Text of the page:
·         57% of Saudi residents feel Iran is a danger to the stability of the region

·         39% would like to see economic sanctions imposed if the Iranian’s do not respond (versus

·         37 % would like to see political sanctions imposed if the Iranian’s do not respond (versus

·         However 31% would like to see military action taken (23% across MENA)

·         17% do not believe any action should be taken

By contrast, the view of Egyptian and North African (excluding Egypt) respondents is less hardline than their Saudi counterparts. One in three (35%) Egyptian & 28% of North African residents feel that Iran is a danger to the stability of the region. Only 15% (in both Egypt and North Africa) would like to see military action, should Iran not respond with a plausible explanation for the IAEA’s report (compared to 31% of Saud respondents)

·         21% of Egyptian residents (25% in North Africa) would like to see economic sanctions imposed if the Iranian’s do not respond (versus 39% in Saudi Arabia)

·         18% of Egyptian residents (20% in North Africa) would like to see political sanctions imposed if the Iranian’s do not respond (versus 39% in Saudi Arabia)

·         45% (in both Egypt and North Africa) do not believe any action should be taken (compared to 17% in Saudi Arabia)

The majority of Saudi respondents believe that economic (54%) and political (51%) sanctions will have a positive effect on the region’s stability. This is perhaps not so surprising when we consider the potential positive impact on Saudi oil revenues of a shortage of world oil & the fact that Iran has often derided the Kingdom for its close ties with the US. In Egypt & North Africa, where political turmoil and the impact of military rule and intervention is omnipresent, more residents state that economic & political sanctions will actually have a negative effect on stability in the wider region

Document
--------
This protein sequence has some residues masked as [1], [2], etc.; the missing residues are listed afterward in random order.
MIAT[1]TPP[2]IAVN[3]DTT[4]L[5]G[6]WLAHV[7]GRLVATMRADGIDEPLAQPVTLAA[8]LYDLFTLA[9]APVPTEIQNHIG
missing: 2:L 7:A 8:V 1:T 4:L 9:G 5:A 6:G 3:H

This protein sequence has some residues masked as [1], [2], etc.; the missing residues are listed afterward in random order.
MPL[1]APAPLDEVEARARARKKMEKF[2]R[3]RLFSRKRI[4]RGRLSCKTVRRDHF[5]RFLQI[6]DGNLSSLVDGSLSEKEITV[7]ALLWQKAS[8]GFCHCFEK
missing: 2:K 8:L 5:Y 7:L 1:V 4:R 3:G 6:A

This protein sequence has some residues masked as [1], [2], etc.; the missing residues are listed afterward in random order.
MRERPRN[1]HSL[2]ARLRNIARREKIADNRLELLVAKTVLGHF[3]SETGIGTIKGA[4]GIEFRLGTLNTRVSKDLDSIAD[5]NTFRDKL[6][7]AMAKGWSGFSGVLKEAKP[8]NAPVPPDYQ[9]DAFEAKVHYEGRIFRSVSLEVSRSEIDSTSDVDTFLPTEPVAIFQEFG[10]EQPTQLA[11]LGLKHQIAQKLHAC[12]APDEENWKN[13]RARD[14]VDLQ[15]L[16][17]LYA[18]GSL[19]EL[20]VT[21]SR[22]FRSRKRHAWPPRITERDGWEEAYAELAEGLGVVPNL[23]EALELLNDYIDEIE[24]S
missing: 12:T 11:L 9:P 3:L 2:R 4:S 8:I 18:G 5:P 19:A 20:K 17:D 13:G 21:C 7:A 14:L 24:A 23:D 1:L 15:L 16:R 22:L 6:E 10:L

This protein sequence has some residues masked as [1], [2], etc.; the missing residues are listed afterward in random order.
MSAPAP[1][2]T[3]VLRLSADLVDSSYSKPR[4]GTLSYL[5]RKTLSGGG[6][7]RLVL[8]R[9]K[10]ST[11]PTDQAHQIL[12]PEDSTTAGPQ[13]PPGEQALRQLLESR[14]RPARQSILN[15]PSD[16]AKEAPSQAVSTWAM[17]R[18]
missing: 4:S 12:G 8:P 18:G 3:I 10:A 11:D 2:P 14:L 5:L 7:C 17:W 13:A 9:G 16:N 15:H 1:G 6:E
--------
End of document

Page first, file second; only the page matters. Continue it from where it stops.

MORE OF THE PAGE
·         32% of Egyptian residents believe economic sanctions will have a positive impact on stability in the region but 46% believe economic sanctions will have a negative impact on stability

·         30% of North African residents believe economic sanctions will have a positive impact on stability in the region but 46% believe economic sanctions will have a negative impact on stability

Perhaps unsurprisingly, the overwhelming majority of MENA residents believe that military action will have a negative effect on the region’s stability (56%), however, there are clear differences between Egyptian, North African, Levant (Syria, Lebanon, Jordan and Iraq) and Saudi residents: